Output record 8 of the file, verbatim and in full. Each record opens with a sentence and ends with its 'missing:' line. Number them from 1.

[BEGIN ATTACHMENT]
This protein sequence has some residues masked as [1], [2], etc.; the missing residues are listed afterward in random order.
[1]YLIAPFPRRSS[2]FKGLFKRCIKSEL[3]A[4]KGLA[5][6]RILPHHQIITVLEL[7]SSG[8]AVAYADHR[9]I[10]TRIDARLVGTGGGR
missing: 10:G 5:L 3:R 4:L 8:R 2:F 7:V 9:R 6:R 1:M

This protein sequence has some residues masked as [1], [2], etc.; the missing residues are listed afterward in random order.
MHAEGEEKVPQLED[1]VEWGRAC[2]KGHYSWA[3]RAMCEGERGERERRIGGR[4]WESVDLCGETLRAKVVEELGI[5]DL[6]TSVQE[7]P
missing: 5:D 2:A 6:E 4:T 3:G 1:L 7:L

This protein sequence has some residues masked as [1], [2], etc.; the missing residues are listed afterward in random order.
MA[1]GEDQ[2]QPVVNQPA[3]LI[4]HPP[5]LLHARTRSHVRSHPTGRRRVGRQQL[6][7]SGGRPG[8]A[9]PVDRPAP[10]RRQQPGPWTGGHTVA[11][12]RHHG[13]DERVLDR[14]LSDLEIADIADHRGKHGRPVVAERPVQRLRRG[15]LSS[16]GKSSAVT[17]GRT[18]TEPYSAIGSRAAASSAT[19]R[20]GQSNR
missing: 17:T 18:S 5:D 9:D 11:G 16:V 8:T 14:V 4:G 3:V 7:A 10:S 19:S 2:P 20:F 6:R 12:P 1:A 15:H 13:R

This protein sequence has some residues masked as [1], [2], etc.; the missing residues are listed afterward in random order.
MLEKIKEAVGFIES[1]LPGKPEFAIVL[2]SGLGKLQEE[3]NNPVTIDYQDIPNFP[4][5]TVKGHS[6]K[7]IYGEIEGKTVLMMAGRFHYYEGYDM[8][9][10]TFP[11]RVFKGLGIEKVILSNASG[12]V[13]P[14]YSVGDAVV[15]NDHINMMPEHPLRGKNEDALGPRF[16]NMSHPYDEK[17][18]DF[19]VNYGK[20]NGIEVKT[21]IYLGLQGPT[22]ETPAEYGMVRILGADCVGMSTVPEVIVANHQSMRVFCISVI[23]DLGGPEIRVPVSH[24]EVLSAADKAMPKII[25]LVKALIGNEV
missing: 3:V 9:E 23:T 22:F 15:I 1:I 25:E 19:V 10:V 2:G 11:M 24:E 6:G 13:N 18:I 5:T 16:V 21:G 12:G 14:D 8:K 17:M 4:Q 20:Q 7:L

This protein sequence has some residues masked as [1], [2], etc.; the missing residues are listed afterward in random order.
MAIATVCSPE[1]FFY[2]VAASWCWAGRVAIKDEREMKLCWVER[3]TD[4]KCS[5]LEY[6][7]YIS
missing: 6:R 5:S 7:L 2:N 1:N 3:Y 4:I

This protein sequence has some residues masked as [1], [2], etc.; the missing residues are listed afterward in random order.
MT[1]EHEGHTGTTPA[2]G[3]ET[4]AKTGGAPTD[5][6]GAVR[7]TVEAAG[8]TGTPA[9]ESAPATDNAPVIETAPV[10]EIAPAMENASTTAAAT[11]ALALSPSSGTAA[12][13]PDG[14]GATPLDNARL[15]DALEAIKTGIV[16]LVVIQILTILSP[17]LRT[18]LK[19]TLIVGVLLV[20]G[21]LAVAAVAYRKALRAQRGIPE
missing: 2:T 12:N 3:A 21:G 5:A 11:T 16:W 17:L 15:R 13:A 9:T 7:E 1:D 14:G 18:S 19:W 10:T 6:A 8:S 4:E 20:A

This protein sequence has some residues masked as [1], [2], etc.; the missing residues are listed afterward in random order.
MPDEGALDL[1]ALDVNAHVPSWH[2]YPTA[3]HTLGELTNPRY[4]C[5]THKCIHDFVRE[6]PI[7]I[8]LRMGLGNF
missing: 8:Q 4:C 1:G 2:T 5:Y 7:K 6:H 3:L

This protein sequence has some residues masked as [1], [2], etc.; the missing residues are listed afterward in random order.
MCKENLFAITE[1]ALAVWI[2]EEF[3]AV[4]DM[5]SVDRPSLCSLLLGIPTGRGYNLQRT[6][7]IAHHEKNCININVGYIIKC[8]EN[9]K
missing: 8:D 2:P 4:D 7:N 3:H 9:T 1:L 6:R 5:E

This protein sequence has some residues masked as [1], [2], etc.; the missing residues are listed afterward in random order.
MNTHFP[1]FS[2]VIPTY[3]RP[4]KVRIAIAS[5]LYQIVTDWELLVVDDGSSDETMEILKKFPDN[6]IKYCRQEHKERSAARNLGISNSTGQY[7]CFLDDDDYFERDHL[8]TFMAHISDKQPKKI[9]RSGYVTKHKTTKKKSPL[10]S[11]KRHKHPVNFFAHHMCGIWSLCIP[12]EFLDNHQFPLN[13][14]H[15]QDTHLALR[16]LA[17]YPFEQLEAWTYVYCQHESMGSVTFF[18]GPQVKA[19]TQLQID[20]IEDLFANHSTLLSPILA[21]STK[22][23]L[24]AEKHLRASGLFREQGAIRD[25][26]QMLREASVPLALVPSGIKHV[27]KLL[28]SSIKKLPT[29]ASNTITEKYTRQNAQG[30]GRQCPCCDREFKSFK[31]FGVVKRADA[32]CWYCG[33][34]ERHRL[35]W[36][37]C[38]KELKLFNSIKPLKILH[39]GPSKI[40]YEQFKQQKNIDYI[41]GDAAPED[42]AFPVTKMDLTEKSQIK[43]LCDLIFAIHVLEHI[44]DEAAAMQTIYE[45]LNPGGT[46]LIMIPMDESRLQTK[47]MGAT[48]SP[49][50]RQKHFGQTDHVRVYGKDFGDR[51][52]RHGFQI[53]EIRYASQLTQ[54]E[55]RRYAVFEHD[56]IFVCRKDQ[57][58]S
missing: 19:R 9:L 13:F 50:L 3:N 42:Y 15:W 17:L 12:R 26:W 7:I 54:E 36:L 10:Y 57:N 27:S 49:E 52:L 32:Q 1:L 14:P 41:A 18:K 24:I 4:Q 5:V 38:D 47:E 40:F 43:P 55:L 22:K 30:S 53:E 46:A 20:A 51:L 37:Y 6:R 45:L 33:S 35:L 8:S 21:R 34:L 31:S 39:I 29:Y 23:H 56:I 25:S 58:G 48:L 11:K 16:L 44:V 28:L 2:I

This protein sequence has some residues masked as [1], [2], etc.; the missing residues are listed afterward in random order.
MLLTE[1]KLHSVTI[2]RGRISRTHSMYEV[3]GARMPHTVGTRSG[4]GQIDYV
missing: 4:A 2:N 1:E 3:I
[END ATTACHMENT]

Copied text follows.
This protein sequence has some residues masked as [1], [2], etc.; the missing residues are listed afterward in random order.
MCKENLFAITE[1]ALAVWI[2]EEF[3]AV[4]DM[5]SVDRPSLCSLLLGIPTGRGYNLQRT[6][7]IAHHEKNCININVGYIIKC[8]EN[9]K
missing: 8:D 2:P 4:D 7:N 3:H 9:T 1:L 6:R 5:E